But during this whole episode, in an area with more than 10% nominal unemployment, nobody else at all had applied for either of the jobs.

We need to move on from the “Coal not Dole” narrative. It had its time and its merit.  I was there. But it was thirty years past.


If, long term, you can work but you won’t work then you should starve.

I’d die in the last ditch for the qualifications on that: childcare responsibilities; illness or disability; temporary circumstance.

But that said, I repeat.  If, long term, you can work but you won’t work you should starve.

And I say that confident that, faced with that choice, nobody would starve.

Real politics. Osborne gets that. Here’s hoping so do the Eds.

Sunday 21 September 2014

Think about it

This will be my last blog about the Referendum. I'll continue to blog from time to time, but probably not so regularly, about politics. The Referendum is however over. So I thought I wouldn't finish with a big theme but rather a number of bleeding obvious points that seem nonetheless to have passed many partisans by.


In the aftermath of an ordinary election there is a tendency of the losing Party not to psychologically accept the result. "Our opponents will pay a heavy price for the manner of their victory" or "We will continue to oppose these evil plans with every inch of our bodies"or "The people will never stand for this".

Slowly but steadiily however it sinks in that the losing Party was not beaten by the votes of their opposing Party. They were beaten by he votes of the voters. And the only real way forward is to get the voters to vote differently next time. And next time is four or five years away even with a normal election.

Good luck to those rushing off to join the SSP or the Greens as an expression of their frustration at the result but nobody (well nobody except a few nutters calling for a re-vote) is contemplating another referendum any time soon. Nothing is going to change that.



Actually, I can't say ever. Ever is a long time. I mean that it is highly unlikely there will ever be another one in my lifetime and I'm 56.

This referendum required a number of freak occurences. The first was a desire for the Nationalists to have a referendum. The second was their securing an absolute majority at Holyrood. The third was a willingness of Westminster to concede (temporarily) to Holyrood  the power to hold such a poll.

It is clear common sense has prevailed within the SNP on the first point with any number of senior figures conceding that "Another go" can't feature with any credibility (or, let's be honest, without immense electoral damage) in their 2016 Manifesto. I wouldn't bet on their conclusion on that being any different for 2020.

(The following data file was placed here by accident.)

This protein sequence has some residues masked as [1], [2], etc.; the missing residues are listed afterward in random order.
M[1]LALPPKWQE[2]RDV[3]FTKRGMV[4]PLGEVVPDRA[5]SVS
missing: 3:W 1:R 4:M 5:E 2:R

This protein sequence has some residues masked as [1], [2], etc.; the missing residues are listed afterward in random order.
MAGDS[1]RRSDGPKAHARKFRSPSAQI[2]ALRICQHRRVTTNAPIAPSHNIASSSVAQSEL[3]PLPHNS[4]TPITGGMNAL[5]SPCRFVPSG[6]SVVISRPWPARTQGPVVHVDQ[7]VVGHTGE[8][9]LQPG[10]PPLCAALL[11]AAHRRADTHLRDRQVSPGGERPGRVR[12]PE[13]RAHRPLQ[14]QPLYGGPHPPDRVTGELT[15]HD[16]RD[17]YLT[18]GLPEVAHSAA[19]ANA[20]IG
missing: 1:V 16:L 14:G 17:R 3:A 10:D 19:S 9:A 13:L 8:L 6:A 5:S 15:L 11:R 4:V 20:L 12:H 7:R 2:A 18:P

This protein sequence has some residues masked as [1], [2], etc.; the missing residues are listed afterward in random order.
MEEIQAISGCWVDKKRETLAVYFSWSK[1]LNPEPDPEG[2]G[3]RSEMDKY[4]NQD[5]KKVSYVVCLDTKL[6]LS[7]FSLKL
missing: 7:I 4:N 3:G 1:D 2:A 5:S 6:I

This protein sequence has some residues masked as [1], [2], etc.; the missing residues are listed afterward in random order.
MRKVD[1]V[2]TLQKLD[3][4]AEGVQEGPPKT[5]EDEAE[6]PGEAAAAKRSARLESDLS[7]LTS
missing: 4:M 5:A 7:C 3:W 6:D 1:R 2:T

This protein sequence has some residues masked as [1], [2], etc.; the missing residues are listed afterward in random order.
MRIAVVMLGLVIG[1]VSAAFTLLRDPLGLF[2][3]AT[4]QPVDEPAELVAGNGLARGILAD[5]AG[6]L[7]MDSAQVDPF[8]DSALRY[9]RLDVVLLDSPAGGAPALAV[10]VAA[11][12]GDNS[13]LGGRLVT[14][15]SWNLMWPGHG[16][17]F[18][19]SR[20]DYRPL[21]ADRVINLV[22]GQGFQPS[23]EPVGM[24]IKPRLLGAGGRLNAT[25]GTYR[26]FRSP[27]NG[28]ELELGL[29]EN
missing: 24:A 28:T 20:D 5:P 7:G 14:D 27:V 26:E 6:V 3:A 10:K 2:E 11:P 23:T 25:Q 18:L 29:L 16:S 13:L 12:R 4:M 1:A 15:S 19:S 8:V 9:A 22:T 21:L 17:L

But there is another factor. The 2011 result had a number of causes. These included:

* The lack of realisation in advance of the election that the SNP were serious about independence, allowing voters not so inclined to vote for them nonetheless

 * The temporary collapse of normal four Party politics at Holyrood owing to the extreme unpopularity of the Lib Dems over the coalition and its policies. That is unlikely to be repeated and if it is not then there will always be a natural constituency for a centre Party enjoying some mainland Holyrood representation.

* The apparent futility of  voting Tory in a  Holyrood election, even if you were a Tory. That I think was also changed by 18th September. I'll say more on that below

* The exceptionally inept conduct of the 2011 campaign by the Labour Party.

Now some of these might happen again but all of them at once?

None of that is to say that the SNP won't continue to be the largest Party at any future Holyrood Election. Indeed I readily concede that they are current favourites for that prize in 2016. It is however to say that their chance of securing another absolute majority is remote. And, take it from me, after the fright we've had, there is no chance of any of the unionist parties co-operating to achieve the goal of a referendum without the Nats having that majority.

And then, finally, even if they did succeed in overcoming all these hurdles, don't forget that by signing the Edinburgh agreement the Nationalists conceded that the legal vires to hold such a poll still lies at Westminster. Suffice to say that any bargaining on the terms of any permissible future vote would be very different from 2012.

So it's over. It's really, really over. Or at least the Referendum route is. For the SNP to achieve their ultimate goal I suspect they'll have to come up with a different way forward. I simply have no idea what that might be. It could indeed be not just that the referendum is over, the idea of any practicable route to Independence might just be as well. And if that's the case what exactly would be the long term function of the SNP?